9. I participated in the Collaborative Writing Challenge's Steampunk project The Army of Brass. (I think I was told that I was responsible for 20% of the final project, but that is just a guestimate). The book is available for pre-order. Worth every penny of that .99 price! (Or free if you have Kindle Unlimited) Army of Brass on Amazon
  10. This isn't to the level of a "Rant and rave" but I feel like Cersei shouldn't have nearly the military strength to withstand a siege by any of the factions out there. With King's Landing in near complete anarchy by now, the sparrows all dead, the gold cloaks decimated, the Tyrells are enemies now, the Freys are dead, the Vale's in the North, the who does she think will back her? Where is she going to get food? I feel like the show is going to fudge things to make Cersei more formidable, where every decision she's made has made her own position a house of cards. Either way, the season is off to a good start.
  11. Speaking of Jon, did anyone notice his eyes were red/pinkish like Ghost's when you first see him? Then they fade into normal? I was watching on a stream so it wasn't super clear to me.
  12. I thought the cousin Lannister speech dragged on way too long...same with the Grey Worm/Missendei scene. That was 20 minutes of the episode right there.
  13. Well, every interview about that scene indicated it was supposed to be consensual. The director just massively failed to convey that because it wasn't apparent at all.
  14. The black gate was one of those "necessary" things IMO, because it sets up so much stuff that pays off later. Bleah.
  15. I don't buy that it would tip the hand too much. They establish so hard that Walder Frey is being a jerk. Hiring a crappy band could just be another dickish move on his part and doesn't necessarily ruin the surprise. It's still a pretty big leap to slaughter. I think the potential "aha" moment by the audience when they realize WHY the band is so bad is far more fulfilling outcome and was worth the risk of the probably handful of people who might guess what was coming. I mean, even if they do guess that it's a trap, which by the larger context isn't that much of big guess, they aren't going to fathom the depths and completeness of the slaughter. That stuff would still be a shock. I think they overplayed the value of the shock and gutted the surreality that leads to it.
  16. I know people have mentioned this, but I don't get the completely arbitrary change of the musicians being good.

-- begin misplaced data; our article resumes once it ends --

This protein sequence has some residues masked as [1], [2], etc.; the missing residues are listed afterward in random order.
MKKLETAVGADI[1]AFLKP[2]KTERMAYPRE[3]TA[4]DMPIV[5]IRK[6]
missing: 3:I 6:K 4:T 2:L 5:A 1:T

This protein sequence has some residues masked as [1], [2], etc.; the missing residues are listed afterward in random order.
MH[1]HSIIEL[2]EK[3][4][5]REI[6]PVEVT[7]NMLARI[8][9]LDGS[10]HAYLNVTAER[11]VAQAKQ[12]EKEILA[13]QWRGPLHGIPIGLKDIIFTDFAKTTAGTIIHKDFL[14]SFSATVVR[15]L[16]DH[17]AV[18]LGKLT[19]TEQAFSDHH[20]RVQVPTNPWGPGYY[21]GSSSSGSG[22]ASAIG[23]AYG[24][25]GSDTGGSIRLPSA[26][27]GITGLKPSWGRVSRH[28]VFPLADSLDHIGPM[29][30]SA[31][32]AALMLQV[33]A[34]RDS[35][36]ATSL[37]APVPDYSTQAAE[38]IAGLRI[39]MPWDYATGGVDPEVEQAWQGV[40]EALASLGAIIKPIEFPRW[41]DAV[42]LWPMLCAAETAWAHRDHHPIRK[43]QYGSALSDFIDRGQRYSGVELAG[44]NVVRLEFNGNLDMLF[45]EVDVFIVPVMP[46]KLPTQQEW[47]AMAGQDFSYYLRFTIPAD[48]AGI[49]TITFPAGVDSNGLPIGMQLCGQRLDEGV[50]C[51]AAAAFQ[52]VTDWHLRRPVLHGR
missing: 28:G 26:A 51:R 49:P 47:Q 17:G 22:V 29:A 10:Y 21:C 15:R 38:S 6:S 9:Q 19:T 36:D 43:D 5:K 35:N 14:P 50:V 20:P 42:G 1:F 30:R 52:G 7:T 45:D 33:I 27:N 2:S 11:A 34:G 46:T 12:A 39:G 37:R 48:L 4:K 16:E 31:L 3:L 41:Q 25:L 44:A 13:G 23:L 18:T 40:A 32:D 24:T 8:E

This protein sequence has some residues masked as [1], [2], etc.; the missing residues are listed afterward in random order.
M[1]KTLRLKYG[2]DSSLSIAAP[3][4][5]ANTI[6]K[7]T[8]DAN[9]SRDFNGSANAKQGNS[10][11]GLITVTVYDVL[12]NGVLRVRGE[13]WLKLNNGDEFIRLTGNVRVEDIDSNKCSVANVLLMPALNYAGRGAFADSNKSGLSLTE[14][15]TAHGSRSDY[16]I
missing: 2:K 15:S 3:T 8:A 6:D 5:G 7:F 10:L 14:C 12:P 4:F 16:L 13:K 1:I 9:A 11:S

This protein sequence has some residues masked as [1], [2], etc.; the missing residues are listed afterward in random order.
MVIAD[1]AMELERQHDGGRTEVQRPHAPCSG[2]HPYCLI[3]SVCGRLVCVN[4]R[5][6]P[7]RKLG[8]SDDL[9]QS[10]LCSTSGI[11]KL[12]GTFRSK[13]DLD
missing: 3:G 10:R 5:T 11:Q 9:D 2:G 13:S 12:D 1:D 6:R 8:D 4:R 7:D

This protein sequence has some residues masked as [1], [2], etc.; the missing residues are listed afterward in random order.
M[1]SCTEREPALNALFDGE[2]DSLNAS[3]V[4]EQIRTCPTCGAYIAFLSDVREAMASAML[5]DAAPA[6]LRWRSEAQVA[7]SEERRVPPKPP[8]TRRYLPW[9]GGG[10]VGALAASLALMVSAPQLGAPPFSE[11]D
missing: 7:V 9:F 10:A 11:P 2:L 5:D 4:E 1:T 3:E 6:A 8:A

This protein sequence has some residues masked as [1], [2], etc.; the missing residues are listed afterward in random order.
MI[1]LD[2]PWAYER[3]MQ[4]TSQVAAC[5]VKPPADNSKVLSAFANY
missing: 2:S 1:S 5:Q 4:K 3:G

17. Man Grey Worm was scrawny. Removing Dontos has messed up the pacing of Littlefinger's departure...seems like he has been leaving for three episodes...and unless they move the PW up, he is going to be still around the rest of the season isnt he?
  18. I don't think they can get Xaro out of the Vault can they? There is only one key, and I assume that they aren't going to leave it around.
  19. I had a feeling I would be let down after Blackwater. The shortcomings of this episode have been well expressed here in the previous pages. The burning of Winterfell was very shoddily explained. They never showed the "army" outside. If they hadn't gotten Ramsay cast, they still could have put a guy in full plate on a horse with the flayed man on his shield, pointing at the horn player to blow again, and the point would've gotten across just fine. I suppose they wlil have a call back in the beginning of season three and actually show this scene...at least I hope so, because I don't think the TV viewer is going to be able to figure things out. House of the Undying was short, simplistic, and a huge let-down. Dany's big Drakaris moment was such an anti-climax...it came off as an episode of Sanctuary or something instead of HBO's Game of Thrones. There was one shining moment in this episode, however, that almost makes up for the rest; Maester Luwin's death was the first scene in the TV series that actually made me get teary. I knew it was coming, and it had been a very moving part of the book as well, especially with Rickon for whom Luwin was almost his only father figure. I guess we'll see what happens next April.
  20. Read the first four books over the last month or so. Once ADWD comes out, I'll read it, then slowly re-read the entire series to kill the next five years, ha ha.